by Rob Moseley
Editor, GoDucks.com

When they're not on campus attending class, Oregon football players figure to spend a major chunk of their time at the athletic department's new Football Performance Center, which became operational this week.

The good news for the Ducks, then, is that it looks like a place one might never want to leave. Functional in every way and packed with amenities, the Football Performance Center is drawing rave reviews from the coaches already using it, with players set to report for preseason camp this week.

"I'm just in awe of it," UO running backs coach Gary Campbell said. "It's a beautiful building, a great facility.

"I said, 'somebody really had to sit down and think about this, to put a facility like this together.' I'd never seen anything like it."

The task of doing just that fell in part to Gene Sandoval, a design partner with ZGF Architects LLP. Having worked also on Oregon's Athletic Treatment Center and the Jaqua Academic Center, Sandoval completed a sort of architectural triptych with the Football Performance Center.

"We could have done anything, but this building speaks about the future," Sandoval said. "This is a modern building that could be in any of the most innovative cities in Europe. This is forward-thinking."

Aesthetically, the building is most striking in two different ways. There's the exterior skin of textured black glass, and the dramatic "Jenga" design of the facility, with boxes stacked on top of boxes, and cantilevered wings perched precariously on top of … well, nothing.

"It was really about, how can you embody in a three-dimensional form this notion of a team," Sandoval said. "So the concept was, we wanted to stack program elements — whether it was the weight room or the office wing — they're all stacked together as independent masses, representing that football takes all these different components and puts them together, and they have to work together as a team for it to work."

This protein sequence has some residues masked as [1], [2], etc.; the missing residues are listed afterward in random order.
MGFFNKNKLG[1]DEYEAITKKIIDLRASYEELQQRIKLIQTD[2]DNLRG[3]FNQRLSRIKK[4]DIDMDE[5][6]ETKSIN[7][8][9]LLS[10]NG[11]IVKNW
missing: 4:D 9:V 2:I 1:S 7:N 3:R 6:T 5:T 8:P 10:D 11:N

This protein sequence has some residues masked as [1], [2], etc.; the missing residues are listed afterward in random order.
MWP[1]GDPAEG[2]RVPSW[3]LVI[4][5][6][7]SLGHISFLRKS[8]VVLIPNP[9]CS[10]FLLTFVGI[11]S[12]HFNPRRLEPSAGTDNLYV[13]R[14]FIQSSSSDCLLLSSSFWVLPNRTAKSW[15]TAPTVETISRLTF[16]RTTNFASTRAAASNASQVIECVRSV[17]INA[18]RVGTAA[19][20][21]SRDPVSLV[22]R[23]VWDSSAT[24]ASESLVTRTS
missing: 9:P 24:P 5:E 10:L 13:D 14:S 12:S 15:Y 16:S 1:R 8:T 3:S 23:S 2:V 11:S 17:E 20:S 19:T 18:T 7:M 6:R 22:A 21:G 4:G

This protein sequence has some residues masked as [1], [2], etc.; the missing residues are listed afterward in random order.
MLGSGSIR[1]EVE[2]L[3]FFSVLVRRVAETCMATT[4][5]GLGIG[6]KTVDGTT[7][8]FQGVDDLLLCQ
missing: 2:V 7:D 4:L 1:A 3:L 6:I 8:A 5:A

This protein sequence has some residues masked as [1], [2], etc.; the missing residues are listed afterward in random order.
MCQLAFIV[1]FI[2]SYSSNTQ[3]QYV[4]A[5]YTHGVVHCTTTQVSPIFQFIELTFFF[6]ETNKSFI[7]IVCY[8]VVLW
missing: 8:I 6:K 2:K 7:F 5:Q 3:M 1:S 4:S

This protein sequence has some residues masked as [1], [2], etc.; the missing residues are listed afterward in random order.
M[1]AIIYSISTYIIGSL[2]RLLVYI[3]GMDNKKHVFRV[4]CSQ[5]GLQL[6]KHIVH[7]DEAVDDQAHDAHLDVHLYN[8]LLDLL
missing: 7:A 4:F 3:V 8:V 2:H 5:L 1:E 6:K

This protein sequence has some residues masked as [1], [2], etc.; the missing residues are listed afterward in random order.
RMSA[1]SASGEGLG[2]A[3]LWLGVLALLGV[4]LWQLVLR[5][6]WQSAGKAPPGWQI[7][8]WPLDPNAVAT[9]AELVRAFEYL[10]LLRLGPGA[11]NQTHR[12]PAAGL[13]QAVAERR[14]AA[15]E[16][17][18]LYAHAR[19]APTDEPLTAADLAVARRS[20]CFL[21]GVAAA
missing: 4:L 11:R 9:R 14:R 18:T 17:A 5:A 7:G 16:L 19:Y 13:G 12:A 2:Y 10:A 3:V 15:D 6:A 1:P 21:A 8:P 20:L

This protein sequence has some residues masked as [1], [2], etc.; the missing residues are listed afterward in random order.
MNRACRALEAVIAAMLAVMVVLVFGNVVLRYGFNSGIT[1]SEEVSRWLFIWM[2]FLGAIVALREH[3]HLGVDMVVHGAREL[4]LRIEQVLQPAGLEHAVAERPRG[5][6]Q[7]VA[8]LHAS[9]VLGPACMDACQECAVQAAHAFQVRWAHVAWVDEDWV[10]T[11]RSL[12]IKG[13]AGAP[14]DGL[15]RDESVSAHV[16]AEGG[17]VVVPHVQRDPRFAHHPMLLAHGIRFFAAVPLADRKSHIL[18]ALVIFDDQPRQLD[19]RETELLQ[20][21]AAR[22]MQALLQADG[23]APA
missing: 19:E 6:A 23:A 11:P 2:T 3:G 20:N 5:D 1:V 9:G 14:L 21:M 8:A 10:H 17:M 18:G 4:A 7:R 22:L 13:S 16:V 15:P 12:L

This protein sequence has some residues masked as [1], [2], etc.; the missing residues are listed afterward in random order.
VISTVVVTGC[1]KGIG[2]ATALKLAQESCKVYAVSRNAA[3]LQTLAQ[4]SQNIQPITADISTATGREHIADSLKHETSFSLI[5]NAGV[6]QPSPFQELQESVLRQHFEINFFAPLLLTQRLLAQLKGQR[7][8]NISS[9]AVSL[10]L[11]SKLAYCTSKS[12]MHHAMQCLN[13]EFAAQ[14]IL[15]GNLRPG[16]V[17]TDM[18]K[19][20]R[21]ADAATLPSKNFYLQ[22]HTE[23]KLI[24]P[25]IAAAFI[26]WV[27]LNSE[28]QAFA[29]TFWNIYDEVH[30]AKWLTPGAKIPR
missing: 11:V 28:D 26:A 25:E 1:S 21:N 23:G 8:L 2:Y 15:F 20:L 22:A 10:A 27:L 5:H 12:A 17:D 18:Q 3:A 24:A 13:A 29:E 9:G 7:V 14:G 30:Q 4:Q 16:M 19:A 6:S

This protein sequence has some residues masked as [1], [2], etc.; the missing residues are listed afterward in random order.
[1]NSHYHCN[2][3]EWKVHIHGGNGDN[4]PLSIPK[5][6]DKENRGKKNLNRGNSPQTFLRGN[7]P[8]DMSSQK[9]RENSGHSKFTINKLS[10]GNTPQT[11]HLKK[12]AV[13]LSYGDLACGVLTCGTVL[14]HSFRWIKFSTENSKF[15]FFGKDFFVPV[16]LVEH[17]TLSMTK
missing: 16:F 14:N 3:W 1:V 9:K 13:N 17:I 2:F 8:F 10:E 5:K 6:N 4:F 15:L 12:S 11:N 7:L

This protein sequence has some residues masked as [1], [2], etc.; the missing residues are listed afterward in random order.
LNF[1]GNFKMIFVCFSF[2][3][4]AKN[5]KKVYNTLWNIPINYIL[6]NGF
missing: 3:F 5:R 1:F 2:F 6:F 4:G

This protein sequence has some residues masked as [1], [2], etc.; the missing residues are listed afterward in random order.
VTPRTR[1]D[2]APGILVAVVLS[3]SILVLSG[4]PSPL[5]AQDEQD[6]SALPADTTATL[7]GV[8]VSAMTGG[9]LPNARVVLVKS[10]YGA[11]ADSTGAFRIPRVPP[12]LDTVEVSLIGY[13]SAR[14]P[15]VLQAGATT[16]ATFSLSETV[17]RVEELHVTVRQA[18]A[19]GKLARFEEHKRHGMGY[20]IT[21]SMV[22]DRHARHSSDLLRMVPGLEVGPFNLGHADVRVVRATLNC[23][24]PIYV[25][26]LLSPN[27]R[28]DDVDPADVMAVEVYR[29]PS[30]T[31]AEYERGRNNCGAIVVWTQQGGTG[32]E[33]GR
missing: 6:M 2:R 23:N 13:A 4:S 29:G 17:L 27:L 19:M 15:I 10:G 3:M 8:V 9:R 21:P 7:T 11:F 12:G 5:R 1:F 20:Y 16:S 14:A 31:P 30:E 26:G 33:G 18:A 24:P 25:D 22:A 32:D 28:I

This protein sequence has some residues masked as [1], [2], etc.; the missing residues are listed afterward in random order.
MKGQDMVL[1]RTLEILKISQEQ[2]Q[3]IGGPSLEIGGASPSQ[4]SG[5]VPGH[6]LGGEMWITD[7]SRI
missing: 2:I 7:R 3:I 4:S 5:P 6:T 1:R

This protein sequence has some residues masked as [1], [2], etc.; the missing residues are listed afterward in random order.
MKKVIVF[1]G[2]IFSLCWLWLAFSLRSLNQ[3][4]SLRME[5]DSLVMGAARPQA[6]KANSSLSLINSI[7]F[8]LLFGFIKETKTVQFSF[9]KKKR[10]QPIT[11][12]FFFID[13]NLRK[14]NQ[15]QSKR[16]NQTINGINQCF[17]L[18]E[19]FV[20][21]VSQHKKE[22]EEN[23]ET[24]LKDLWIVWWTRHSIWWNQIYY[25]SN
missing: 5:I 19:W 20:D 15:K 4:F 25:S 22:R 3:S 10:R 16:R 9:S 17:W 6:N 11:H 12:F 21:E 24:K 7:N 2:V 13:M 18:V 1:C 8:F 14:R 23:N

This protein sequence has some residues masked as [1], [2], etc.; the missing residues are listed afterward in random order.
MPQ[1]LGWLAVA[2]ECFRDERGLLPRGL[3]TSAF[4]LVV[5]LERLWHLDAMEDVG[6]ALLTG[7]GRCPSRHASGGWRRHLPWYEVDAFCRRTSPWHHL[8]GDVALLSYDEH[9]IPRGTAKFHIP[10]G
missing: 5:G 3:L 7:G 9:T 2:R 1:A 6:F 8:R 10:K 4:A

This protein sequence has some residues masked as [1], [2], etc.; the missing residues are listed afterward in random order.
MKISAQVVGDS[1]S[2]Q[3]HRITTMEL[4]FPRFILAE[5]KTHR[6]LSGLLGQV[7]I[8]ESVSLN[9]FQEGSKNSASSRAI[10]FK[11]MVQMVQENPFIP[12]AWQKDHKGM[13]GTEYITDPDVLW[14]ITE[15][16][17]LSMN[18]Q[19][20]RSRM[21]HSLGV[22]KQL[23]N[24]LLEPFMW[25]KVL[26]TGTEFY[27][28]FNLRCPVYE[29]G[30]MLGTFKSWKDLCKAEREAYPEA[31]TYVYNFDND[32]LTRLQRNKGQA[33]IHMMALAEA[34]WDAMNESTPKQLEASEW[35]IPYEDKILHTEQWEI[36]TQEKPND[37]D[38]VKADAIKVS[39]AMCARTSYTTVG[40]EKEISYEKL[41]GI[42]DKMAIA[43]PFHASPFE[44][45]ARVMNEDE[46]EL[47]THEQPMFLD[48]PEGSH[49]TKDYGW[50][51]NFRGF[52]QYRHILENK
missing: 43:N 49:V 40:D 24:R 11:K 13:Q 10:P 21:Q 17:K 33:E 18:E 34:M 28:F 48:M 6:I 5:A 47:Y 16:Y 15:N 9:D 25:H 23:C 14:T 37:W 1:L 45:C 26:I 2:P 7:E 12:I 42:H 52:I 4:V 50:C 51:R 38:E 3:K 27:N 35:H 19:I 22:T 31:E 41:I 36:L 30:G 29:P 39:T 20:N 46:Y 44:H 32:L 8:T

The two-story weight room overlooks the facility's three new practice fields. Stacked on top of the weight room are three stories of offices for coaches and support staff, though in an uneven arrangement that leaves one wing of offices hanging out in thin air.

A two-story skybridge connects the office wing — which also houses the player lounge — with the "teaching box," and its array of meeting space. The teaching box also contains locker rooms for the players and coaches, and a new postgame interview room.

And all of it is housed behind dark black glass.

"That's about stealth," Sandoval said, a design concept he gleaned from meetings with players. "It's about University of Oregon football being this mysterious, high-tech, intimidating program."

Inside, the amenities are first class. One fun feature: As players walk between meeting rooms in the teaching box, there's a large "bottom line" style sports ticker in the hallway.

"If I'm a kid being recruited and I come in and see this, I want to be part of this," Campbell said. "I think it's just going to be an awesome recruiting tool. I know it would be to me."

It's not just kids the Ducks hope to impress with the facility.

"We wanted to build a house for these people," Sandoval said. "We wanted parents leaving their 18-year-old kids and knowing we are the stewards of success for these kids. That's what this building represents, and hopefully what we were able to do. …

"With Oregon sports and Oregon football we really focused on the athletes first. We started with the treatment center, to heal them, make them stronger and faster. Second, (with the Jaqua center) we want to keep them in school and make sure they succeed professionally even if it's outside sports. Now we want to focus on how we can make football, as a sport and as an operation, be successful. That's the secret of the Football Performance Center."